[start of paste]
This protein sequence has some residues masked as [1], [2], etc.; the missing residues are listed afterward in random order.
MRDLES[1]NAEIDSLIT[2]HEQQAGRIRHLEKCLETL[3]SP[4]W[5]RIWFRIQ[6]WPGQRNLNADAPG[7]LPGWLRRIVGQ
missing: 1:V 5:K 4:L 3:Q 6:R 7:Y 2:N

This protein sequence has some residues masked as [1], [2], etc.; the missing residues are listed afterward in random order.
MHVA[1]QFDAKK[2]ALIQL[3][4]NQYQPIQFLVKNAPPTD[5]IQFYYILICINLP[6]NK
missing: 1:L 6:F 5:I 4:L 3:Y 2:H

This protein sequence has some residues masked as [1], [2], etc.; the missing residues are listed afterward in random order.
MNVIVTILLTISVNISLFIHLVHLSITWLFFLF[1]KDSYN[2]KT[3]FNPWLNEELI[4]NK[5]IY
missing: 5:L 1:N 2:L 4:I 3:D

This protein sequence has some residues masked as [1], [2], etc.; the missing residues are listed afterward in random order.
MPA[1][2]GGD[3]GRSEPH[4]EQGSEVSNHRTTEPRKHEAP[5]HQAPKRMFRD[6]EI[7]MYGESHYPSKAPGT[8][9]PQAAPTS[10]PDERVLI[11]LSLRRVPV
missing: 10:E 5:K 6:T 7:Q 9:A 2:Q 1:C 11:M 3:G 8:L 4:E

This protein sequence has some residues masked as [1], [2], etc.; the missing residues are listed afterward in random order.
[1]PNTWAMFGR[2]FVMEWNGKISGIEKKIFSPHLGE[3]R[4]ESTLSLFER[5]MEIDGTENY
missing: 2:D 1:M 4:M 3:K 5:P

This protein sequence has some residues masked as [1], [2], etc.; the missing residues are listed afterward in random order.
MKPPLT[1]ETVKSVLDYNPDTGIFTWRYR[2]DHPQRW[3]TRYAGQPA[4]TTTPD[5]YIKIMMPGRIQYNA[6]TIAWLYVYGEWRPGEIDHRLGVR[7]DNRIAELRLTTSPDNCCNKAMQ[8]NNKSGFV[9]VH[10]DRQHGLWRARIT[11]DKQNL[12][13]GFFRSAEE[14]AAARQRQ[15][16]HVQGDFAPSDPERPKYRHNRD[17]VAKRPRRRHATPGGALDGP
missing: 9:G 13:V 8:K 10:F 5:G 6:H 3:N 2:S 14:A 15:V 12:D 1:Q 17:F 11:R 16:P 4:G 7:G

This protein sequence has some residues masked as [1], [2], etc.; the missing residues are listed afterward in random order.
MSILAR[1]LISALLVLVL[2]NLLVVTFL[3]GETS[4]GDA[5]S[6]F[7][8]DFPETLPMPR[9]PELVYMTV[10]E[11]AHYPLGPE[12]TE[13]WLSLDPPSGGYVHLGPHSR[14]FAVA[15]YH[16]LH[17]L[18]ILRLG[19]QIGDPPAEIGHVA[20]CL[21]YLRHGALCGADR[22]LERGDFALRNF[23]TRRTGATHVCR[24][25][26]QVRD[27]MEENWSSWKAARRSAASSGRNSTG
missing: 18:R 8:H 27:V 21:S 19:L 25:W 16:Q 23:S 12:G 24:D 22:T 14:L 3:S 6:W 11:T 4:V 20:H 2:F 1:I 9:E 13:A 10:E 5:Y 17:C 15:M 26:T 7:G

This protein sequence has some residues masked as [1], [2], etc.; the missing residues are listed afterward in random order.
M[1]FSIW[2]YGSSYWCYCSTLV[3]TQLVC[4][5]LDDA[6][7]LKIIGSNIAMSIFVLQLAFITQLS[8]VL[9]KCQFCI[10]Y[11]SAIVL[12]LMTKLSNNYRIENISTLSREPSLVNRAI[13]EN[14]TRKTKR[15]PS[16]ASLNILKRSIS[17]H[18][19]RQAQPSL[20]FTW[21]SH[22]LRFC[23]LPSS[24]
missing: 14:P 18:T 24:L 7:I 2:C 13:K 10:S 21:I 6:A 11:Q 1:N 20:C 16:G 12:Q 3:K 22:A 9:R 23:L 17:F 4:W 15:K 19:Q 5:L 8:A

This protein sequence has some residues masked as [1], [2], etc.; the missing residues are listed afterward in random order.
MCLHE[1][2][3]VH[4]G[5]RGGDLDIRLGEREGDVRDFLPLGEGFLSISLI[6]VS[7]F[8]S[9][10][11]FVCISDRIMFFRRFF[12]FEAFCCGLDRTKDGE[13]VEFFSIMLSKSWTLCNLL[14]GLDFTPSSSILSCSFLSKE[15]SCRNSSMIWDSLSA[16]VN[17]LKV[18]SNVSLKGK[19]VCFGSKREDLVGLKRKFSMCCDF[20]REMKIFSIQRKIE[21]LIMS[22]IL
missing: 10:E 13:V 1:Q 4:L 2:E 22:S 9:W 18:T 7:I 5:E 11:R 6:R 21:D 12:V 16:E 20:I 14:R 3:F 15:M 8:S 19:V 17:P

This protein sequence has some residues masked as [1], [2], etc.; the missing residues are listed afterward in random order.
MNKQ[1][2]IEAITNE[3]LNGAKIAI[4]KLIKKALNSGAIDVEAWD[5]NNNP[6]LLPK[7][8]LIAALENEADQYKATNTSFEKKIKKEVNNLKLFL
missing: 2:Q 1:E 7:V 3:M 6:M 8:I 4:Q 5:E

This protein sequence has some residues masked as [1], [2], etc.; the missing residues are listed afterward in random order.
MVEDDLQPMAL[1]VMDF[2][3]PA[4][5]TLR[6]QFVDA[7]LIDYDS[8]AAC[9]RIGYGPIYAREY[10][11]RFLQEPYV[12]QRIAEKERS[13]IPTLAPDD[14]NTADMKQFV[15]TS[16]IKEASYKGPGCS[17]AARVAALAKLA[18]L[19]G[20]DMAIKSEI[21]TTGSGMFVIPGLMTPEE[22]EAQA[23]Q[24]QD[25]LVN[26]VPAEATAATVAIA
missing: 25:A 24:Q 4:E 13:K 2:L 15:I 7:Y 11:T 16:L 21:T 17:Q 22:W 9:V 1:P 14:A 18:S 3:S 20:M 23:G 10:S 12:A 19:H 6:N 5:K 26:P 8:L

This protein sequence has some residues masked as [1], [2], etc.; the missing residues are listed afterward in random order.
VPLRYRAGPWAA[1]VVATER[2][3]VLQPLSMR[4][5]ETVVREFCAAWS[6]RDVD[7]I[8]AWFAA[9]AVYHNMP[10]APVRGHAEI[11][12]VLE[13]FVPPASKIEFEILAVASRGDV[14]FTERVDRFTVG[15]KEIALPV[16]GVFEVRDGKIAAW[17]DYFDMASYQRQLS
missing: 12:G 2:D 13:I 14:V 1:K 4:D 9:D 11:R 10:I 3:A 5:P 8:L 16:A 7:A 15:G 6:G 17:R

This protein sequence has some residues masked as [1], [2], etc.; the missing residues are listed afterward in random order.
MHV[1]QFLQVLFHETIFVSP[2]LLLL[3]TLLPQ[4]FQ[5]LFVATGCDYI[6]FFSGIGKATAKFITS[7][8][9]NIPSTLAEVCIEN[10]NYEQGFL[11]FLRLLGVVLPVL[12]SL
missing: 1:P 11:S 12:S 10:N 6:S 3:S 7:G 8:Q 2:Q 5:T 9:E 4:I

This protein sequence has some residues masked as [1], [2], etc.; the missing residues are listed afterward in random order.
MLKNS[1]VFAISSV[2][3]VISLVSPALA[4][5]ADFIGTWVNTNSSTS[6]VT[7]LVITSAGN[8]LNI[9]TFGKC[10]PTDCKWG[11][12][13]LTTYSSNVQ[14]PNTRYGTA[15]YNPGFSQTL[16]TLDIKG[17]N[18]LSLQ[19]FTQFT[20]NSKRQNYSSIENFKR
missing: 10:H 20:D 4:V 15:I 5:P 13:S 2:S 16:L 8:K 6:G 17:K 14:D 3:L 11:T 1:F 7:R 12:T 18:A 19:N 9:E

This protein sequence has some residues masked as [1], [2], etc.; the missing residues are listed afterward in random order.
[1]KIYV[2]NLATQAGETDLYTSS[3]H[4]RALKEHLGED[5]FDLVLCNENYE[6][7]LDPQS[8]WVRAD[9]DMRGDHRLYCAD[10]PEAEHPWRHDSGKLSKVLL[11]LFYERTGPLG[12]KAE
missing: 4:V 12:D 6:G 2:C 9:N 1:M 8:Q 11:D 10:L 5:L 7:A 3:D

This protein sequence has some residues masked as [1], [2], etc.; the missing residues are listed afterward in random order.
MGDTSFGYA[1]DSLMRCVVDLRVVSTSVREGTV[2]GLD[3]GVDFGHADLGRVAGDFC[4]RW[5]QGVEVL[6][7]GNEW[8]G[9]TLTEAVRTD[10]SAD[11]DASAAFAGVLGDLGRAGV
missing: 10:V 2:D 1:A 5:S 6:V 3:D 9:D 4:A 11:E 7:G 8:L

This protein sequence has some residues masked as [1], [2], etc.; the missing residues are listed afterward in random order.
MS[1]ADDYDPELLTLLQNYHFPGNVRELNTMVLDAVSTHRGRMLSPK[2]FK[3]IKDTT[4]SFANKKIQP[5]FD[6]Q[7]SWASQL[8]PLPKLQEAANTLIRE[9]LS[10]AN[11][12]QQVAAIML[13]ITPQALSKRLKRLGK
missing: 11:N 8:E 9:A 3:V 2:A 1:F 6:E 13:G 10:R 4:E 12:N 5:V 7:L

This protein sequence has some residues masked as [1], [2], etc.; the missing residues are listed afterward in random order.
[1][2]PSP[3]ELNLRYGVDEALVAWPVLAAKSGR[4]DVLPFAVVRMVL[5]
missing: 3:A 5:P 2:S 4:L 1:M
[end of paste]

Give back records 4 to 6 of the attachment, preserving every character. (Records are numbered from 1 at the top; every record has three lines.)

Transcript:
This protein sequence has some residues masked as [1], [2], etc.; the missing residues are listed afterward in random order.
MPA[1][2]GGD[3]GRSEPH[4]EQGSEVSNHRTTEPRKHEAP[5]HQAPKRMFRD[6]EI[7]MYGESHYPSKAPGT[8][9]PQAAPTS[10]PDERVLI[11]LSLRRVPV
missing: 10:E 5:K 6:T 7:Q 9:A 2:Q 1:C 11:M 3:G 8:L 4:E

This protein sequence has some residues masked as [1], [2], etc.; the missing residues are listed afterward in random order.
[1]PNTWAMFGR[2]FVMEWNGKISGIEKKIFSPHLGE[3]R[4]ESTLSLFER[5]MEIDGTENY
missing: 2:D 1:M 4:M 3:K 5:P

This protein sequence has some residues masked as [1], [2], etc.; the missing residues are listed afterward in random order.
MKPPLT[1]ETVKSVLDYNPDTGIFTWRYR[2]DHPQRW[3]TRYAGQPA[4]TTTPD[5]YIKIMMPGRIQYNA[6]TIAWLYVYGEWRPGEIDHRLGVR[7]DNRIAELRLTTSPDNCCNKAMQ[8]NNKSGFV[9]VH[10]DRQHGLWRARIT[11]DKQNL[12][13]GFFRSAEE[14]AAARQRQ[15][16]HVQGDFAPSDPERPKYRHNRD[17]VAKRPRRRHATPGGALDGP
missing: 9:G 13:V 8:K 10:F 5:G 6:H 3:N 2:S 14:A 15:V 12:D 1:Q 17:F 11:R 16:P 4:G 7:G